Thursday, September 29, 2011


I'm the first to admit I don't really know my tomoe-nage from my uchi-mata.  It's not my fault.  I'm a BJJ guy with a background in collegiate/folkstyle wrestling and Karate.  If you wanna talk tilts and leg riding, I'm your man.  Or, maybe you wanna talk bo staff katas and inward chops (aka hand swords) and/or swap stories about Ed Parker's lustrous hair. I can do that.  As much as I'd like to, I just can't talk shop about judo.

Sure, like a lot of BJJ athletes, I've spent a good amount of time drilling basic Judo trips and throws.  But, I'm out of my league when it comes to the high level stuff.  Case in point, the ridiculously freaky cool ippon in the video below, from a match at the World Judo Championships that took place last month in Paris. As the name indicates, this event is the pinnacle of judo competition (on par with the Olympics) on the international circuit.  That means any of the competitors would pretty much slam the sh%t out of any (or most) of us.  Thank god we have armbars and triangles (and nunchucks).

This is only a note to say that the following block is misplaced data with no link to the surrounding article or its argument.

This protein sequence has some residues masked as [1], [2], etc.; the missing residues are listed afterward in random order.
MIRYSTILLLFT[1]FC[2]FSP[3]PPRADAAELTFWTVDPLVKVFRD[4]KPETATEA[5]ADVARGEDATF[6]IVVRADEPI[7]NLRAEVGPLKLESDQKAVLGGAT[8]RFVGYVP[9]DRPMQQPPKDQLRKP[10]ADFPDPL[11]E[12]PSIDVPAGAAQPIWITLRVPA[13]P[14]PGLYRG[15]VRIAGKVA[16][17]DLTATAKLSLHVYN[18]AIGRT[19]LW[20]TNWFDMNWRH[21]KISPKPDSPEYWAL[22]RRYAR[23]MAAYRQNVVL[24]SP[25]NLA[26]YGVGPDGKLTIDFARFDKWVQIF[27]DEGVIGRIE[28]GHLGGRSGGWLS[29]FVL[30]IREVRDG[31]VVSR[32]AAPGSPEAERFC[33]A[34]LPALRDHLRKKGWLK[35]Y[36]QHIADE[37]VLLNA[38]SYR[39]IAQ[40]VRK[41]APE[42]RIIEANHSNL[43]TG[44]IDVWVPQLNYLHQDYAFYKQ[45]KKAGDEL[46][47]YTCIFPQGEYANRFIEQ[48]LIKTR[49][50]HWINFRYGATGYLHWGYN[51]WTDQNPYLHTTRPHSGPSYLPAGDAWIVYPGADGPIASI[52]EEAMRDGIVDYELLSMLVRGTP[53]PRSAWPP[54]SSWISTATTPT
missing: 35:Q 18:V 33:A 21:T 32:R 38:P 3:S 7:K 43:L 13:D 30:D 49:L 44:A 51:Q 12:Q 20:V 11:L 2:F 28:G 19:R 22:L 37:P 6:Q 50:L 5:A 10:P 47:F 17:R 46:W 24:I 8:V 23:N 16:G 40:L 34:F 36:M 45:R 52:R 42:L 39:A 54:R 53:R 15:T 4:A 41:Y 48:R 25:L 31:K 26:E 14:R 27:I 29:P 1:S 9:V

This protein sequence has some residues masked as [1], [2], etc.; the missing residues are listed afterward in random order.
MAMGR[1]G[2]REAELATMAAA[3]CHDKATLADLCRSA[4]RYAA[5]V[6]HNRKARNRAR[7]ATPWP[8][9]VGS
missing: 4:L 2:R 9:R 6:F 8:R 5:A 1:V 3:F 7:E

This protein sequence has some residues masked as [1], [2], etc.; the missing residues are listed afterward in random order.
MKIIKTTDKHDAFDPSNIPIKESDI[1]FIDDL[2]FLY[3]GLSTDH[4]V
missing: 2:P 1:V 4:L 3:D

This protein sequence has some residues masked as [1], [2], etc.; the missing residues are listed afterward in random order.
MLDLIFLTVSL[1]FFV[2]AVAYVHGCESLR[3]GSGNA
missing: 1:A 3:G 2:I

Now watch a jammin' sode tsuri komi goshi (roughly translated = you have been owned).  I've already revealed my lack of expertise, but from the untrained eye, this looks to be a high risk, extremely difficult, all-or-nothing, badass throw. 


  1. It's an inverted reverse fireman's carry suplex, isn't it?

    Nice find, fun to watch.

  2. The throw that Koga made famous

  3. It's a beautiful throw.. It is not an uncommon throw in competitive judo tho..

  4. It's a very common, high % throw in high level Judo. Very rare on the local scene. It requires a lot of hand strength and good timing to pull off.

    BTW, I don't know if that's supposed to be sode in your picture, but it's not. Sode tsuri komi goshi translates to roughly 'sleeve lift pull hip throw', it always uses the sleeve grip on the power side.


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